Sherwin Pomerantz

Hamas Needs to Answer NOW!

The US House of Representatives voted 247 to 155 on Tuesday to pass the Illegitimate Court Counteraction Act. The America-Israel Public Affairs Committee (AIPAC) commented that the bill responds to the “morally bankrupt and legally baseless attack against Israel” leveled by Karim Khan, the chief prosecutor of the International Criminal Court, a United Nations agency located in The Hague. Khan announced that he was seeking arrest warrants for Israeli Prime Minister Benjamin Netanyahu and Defense Minister Yoav Gallant, as well as for Hamas leaders. “The ICC’s attack on Israel is a dangerous precedent that could be used in future efforts against America,” AIPAC  noted.

The bill, which Rep. Chip Roy (R-Texas) introduced, calls the ICC’s actions against the Jewish state “illegitimate and baseless,” requires the US president to sanction those who assist the ICC in its investigation, arrest, detention or prosecution of “a protected person” and sanctions and imposes visa bans on such people and their families, according to AIPAC.

Earlier in the day, Matthew Miller, the US State Department spokesman, was asked if the State Department supported the bill. “We have made clear that while we oppose the decision taken by the prosecutor of the ICC—we don’t think it was appropriate, especially while there are ongoing investigations inside Israel looking at some of these very same questions—and we are willing to work with Congress on what a response might look like, we don’t support sanctions,” he said.

The IDF said on Tuesday it was carrying out a new wave of airstrikes and ground raids around Bureij in central Gaza, hitting, among other targets, a UN school building where it claimed Hamas fighters were “embedded.” The Israeli offensive in Bureij came after Israeli forces pulled out of Jabaliya in northern Gaza last week, after weeks of intense battle that left it in ruins.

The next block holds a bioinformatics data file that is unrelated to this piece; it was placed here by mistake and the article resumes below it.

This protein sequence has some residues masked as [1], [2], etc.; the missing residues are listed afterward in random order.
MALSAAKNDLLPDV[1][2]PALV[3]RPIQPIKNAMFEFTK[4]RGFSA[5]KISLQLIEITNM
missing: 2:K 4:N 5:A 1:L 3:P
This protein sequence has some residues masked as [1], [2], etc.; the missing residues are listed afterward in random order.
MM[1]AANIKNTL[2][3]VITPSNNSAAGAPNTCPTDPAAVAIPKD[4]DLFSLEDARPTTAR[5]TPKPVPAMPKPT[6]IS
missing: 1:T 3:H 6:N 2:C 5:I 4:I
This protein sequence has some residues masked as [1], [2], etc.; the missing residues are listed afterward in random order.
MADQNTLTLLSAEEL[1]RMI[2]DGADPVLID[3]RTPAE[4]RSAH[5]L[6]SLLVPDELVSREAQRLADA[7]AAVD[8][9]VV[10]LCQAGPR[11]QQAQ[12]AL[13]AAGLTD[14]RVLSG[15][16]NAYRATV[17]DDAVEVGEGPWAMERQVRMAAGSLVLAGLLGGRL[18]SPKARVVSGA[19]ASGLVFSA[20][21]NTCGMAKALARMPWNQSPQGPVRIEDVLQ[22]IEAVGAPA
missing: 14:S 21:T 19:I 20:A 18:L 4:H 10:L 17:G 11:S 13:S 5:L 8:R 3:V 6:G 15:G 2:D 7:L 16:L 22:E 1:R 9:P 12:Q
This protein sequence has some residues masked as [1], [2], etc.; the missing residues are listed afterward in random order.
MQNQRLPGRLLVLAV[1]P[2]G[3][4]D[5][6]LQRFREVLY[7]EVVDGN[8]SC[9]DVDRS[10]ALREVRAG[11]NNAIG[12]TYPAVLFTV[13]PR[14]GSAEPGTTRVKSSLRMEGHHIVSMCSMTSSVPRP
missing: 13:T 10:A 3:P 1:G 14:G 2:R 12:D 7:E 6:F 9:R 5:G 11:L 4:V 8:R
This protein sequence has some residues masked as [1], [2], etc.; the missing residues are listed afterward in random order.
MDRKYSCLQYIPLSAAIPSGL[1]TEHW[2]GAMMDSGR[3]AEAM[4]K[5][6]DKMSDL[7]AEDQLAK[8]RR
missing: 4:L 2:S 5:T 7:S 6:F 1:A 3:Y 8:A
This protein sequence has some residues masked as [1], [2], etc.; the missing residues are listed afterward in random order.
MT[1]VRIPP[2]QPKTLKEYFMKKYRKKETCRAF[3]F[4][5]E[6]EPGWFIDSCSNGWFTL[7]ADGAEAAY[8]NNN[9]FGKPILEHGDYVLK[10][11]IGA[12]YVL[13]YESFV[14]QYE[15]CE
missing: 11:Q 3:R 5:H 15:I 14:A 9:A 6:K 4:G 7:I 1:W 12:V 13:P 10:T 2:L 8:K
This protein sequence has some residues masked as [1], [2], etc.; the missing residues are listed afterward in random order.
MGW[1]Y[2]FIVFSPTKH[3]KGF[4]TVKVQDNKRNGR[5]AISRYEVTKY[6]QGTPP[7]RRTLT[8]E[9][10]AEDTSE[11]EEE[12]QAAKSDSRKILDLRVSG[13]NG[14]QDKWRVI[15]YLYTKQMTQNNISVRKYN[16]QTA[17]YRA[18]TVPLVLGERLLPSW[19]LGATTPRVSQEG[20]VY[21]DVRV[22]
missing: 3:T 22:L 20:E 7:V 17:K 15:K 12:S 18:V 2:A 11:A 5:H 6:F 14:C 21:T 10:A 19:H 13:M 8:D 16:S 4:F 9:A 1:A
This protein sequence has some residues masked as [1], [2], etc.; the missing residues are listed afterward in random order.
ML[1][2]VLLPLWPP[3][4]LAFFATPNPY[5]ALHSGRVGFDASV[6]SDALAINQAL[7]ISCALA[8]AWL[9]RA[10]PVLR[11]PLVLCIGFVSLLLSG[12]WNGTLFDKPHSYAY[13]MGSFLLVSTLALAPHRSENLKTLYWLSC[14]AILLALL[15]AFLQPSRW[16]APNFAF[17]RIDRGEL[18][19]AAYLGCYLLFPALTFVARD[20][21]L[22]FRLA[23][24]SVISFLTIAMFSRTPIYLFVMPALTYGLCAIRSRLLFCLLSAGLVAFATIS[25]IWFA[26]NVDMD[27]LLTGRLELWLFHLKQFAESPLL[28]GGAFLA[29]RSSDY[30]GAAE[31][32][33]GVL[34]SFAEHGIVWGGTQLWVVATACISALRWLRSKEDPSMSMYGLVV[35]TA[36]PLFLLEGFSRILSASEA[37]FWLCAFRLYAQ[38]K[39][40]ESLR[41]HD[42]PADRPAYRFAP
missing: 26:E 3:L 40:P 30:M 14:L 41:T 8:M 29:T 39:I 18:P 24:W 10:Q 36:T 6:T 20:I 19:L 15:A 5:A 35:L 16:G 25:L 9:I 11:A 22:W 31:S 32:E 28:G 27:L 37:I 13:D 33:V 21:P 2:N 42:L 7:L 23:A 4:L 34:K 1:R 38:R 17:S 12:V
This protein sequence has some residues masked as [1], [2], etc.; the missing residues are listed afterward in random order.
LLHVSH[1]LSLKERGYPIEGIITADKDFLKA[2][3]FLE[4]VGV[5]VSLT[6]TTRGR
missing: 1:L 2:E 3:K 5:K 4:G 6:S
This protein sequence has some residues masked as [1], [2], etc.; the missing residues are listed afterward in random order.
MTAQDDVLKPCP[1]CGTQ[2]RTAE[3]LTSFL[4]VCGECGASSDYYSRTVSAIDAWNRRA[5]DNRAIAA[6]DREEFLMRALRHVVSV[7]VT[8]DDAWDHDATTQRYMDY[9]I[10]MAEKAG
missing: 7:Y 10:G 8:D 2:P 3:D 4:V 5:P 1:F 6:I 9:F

The C.I.A. director and the White House’s Middle East coordinator are returning to the Middle East this week, officials said, as President Biden steps up pressure on Israel and Hamas to agree to a deal that would end the fighting. The Middle East coordinator, Brett McGurkis expected to go to Cairo for talks about a possible deal on a cease-fire and hostage release, as well as to the military situation in Rafah. The C.I.A. director, William J. Burns, will travel to Qatar for meetings on the hostage talks, a US official said.

Some Palestinians in Gaza expressed hope that peace talks might advance after President Biden endorsed an Israeli road map toward a permanent cease-fire and called on Hamas to accept the plan. But many remained skeptical that US influence would help bring an immediate end to the war and their suffering. After eight months of devastating bombardment, many in Gaza believe Hamas should make any compromise necessary to end the war and allow rebuilding to begin.

Hamas has said it was responding “positively,” but has kept Palestinians in suspense for days about whether it would formally agree. On Tuesday, Sami Abu Zuhri, a member of Hamas’s political bureau, accused the Netanyahu government of not being serious about reaching a deal. He said Mr. Biden was pressuring his group to accept the plan “despite the White House knowing that the problem lies with” Israel.